1. I’m still using the blender my husband owned before we met. It’s from the 70’s. Works great! Nothing is built to last or the parts cost more than buying new! I hate shopping and won’t buy just to have the newest gadget. I haven’t cut back on my grocery shopping, I’m still shopping like there is two of us here, old habits are hard to break.

    • I used a blender from the 70s until the late 90s when the jar fell on my foot, cut a deep slash behind my big toe, then hit the tile floor. I tried to replace it, but no way. It is hard to break old habits. I also think that our brain and hearts have wiring of their own and they probably don’t want to shop for just one. ❤

      • That must have been painful and of course finding one to replace it would be next to impossible! Yes, hard to rewire…I certainly don’t have trouble eating for 2 either! lol

        • It was painful. I lived in a great neighborhood, though. All I had to do was go to the front door with my bloody foot and yell, “BOB!” (my neighbor’s name) and I had a ride to the hospital and 7 stitches. And I couldn’t replace it, sadly. I’ve been through 5 or 6 inferior blenders since then.

  2. I’ve been thinking of you. This post sums up many questions I have asked in my adult life. The shop ’til you drop mentality is beyond my comprehension. Firstly, because I hate shopping. And moving back to my R.V. with my tiny fridge and small pantry (well, small EVERYTHING) has truly proven to me what I really NEED. I have friends that shop DAILY. Like you, I try to be as green as possible. Leave a tiny footprint if you will. Due to my pup’s surgery and working I’ve been behind on writing and reading. Your posts specifically (although I did read your post about the Salton Sea and your Dad to my partner. After my work meeting this morning, I walked the trails. I actually took the “Drop Edge Trail” in my area knowing good well I would need to hike back up~and knowing “good well” while our city decided to “open up” shopping and some restaurants, that the bevy of consumers will be happily filling up all the roads. Hence, I’ll keep the trail busy. P.S. After giving away my Ninja Blender, I got myself a free shaker bottle by Garden of Life at my nearest natural market and I’m having great luck just shaking my protein powder with my almond milk. I have a super cheap blender I should use to add some frozen bananas. Great idea on cutting them and freezing them. I consider myself too poor to buy cheap…..but I also realize I’m too blessed to buy most things. Thank you for always adding to my day. xoxo

    • ❤ I found a replacement jar for the little blender, and I'm buying a bigger more powerful blender (how American is that?) I put frozen fruit in my smoothies so smoothie jar by itself won't cut it. I wish it would, but… Replacing the jar costs nearly as much as replacing the blender, but I can use it when I travel if I ever do that again (ha ha). Enjoy the trails, the ups-and-downs and love on that pup for me.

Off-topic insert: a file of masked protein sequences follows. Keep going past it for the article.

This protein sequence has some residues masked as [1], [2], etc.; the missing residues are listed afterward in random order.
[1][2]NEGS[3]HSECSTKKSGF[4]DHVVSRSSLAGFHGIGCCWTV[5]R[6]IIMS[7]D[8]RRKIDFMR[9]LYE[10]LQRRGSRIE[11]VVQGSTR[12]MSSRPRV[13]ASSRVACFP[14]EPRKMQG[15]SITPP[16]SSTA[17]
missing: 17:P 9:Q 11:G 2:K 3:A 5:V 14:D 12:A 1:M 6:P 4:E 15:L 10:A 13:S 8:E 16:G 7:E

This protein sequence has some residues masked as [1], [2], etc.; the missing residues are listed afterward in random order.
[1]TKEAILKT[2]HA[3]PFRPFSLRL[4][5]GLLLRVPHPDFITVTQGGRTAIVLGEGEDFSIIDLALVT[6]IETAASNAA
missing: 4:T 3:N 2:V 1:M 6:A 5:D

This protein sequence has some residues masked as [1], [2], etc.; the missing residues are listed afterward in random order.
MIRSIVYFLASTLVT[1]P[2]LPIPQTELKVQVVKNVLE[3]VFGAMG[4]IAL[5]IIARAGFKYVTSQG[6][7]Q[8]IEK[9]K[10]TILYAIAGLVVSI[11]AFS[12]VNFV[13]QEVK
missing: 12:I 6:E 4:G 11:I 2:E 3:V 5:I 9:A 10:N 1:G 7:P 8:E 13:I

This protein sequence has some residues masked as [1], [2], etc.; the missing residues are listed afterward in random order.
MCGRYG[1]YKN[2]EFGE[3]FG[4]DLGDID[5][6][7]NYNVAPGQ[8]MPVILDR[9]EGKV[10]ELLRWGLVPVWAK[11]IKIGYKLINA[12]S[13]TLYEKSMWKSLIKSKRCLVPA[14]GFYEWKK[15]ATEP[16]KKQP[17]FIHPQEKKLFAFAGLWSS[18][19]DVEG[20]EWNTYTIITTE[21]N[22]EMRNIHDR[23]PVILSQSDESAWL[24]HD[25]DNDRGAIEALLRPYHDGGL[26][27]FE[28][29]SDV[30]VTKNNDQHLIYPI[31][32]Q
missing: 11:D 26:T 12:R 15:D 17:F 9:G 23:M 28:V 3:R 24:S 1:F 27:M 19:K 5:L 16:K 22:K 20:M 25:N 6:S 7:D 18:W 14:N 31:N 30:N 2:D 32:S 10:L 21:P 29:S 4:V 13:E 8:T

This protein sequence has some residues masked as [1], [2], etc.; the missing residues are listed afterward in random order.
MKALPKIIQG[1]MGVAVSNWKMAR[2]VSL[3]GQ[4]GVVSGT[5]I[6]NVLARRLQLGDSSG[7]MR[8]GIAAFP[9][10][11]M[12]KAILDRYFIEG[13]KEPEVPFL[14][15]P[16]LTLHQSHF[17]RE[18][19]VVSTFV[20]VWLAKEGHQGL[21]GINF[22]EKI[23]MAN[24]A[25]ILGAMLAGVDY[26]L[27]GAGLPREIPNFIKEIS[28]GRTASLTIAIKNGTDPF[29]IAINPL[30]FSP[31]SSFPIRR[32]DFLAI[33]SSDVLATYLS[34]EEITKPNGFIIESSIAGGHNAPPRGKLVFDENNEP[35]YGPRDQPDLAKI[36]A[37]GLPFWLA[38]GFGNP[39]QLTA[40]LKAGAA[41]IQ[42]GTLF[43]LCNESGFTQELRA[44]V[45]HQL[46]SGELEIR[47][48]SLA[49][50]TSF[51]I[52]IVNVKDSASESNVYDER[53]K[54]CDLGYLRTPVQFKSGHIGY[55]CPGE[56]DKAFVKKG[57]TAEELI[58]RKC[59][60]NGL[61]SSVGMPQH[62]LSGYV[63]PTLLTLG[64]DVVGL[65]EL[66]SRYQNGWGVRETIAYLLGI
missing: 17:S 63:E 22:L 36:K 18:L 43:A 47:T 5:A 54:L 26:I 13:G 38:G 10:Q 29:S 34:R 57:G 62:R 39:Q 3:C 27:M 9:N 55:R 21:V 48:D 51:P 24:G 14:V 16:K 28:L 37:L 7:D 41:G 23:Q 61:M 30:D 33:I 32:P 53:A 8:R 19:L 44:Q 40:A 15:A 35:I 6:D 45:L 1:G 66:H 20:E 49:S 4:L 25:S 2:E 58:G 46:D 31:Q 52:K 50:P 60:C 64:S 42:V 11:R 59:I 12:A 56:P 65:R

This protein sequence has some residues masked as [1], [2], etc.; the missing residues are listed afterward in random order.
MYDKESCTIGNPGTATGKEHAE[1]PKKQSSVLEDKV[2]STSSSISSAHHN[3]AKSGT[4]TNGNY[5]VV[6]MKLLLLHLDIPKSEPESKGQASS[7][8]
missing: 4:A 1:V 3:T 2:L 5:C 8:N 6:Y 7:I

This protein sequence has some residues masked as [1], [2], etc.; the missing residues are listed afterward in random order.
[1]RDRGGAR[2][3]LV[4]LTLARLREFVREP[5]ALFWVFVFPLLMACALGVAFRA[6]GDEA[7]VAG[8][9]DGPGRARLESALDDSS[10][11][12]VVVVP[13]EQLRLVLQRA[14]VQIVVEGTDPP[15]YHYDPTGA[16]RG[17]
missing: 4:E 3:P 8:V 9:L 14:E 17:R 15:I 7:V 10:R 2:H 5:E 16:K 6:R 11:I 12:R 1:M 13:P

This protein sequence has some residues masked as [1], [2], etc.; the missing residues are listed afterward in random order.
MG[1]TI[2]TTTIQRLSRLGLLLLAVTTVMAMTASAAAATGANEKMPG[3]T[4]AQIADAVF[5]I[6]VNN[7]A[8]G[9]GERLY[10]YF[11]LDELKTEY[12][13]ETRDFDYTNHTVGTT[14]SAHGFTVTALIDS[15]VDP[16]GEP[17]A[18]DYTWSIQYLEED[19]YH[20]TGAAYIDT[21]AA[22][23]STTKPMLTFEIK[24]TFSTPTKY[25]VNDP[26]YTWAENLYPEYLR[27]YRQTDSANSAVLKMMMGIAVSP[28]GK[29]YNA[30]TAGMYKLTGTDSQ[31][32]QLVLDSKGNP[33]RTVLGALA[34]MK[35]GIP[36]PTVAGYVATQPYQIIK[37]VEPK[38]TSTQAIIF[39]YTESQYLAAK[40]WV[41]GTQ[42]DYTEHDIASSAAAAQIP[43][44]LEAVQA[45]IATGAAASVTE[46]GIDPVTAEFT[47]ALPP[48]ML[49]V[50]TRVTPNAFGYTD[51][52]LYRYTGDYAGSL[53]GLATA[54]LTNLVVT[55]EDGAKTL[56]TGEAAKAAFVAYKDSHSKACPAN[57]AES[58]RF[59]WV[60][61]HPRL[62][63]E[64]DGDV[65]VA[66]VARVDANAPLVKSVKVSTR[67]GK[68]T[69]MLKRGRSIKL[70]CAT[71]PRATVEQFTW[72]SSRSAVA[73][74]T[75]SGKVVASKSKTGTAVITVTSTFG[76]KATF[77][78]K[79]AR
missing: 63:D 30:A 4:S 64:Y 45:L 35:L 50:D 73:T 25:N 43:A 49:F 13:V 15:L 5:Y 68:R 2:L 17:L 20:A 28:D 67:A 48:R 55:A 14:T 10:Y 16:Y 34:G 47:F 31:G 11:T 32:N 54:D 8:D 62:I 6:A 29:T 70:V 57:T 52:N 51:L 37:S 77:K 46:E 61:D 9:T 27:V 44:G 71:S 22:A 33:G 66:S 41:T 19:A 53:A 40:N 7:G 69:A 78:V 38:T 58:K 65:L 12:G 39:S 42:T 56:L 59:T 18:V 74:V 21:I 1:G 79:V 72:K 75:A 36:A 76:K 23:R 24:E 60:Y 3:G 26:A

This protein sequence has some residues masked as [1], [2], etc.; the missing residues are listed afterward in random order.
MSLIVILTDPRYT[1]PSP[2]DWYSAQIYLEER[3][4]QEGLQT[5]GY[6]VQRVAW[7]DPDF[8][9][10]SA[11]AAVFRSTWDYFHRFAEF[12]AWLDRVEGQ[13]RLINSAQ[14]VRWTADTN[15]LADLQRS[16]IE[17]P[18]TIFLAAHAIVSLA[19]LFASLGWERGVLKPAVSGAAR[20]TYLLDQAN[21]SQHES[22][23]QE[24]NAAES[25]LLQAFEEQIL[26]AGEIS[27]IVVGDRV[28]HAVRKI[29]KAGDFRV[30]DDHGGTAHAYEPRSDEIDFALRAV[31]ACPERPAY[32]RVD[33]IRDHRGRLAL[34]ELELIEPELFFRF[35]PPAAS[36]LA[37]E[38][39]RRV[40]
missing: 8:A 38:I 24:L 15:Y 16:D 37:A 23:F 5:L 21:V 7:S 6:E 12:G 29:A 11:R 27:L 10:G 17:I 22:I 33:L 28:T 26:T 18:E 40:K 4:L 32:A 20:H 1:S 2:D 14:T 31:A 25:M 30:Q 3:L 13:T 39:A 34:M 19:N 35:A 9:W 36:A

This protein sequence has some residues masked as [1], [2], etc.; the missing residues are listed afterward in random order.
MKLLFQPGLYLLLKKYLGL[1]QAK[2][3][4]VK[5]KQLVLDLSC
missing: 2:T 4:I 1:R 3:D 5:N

3. The whole corona virus problem has changed my way of thinking. I used to buy what I was immediately going to serve. Pure luxury that we always have everything ready to consume in the stores. The corona problem is not connected with shortages of food but what if it happened. Suddenly we might have a certain poison that would kill the crops. Messing around with our weather we might have drought or floods and people are not easy to read. Panic buying has become a new illness. It has now made me conscious that this is a case that could be reality. I now have reserves in my cellar and replace them regularly when used that it stays fresh. I have a new large freezer. It is a new way of life. I even baked this evening, and freeze food for later. What a new way of life this has become.

    • I don’t think I’ll ever return to the old way. I loved Europe because you COULD shop for just dinner that evening so easily and it was so pleasant. That’s never been the case in the US for me except for the time I was in my 20s and lived in the center of Denver and the shop was 2 blocks away. I’ve found that I LIKE this better. It’s more economical and a lot easier. You’re totally right. People are NOT easy to read.

  4. I don’t have the energy (or the intellectual capacity) to think about alternatives to our consumer economy, but I will weigh in on the English teacher movies issue. 1) Because English teachers, in my experience, tend more often to be lifelong inspirations to their students, some of whom go on to become filmmakers or writers; 2) because so many movie writers are former English teachers.

    • I think you’re onto a couple of things there, Denny. I was trying to imagine “Dead Poets Society” as “Death Mathematicians Society” and as cool as some of those guys were, I don’t see it making a film.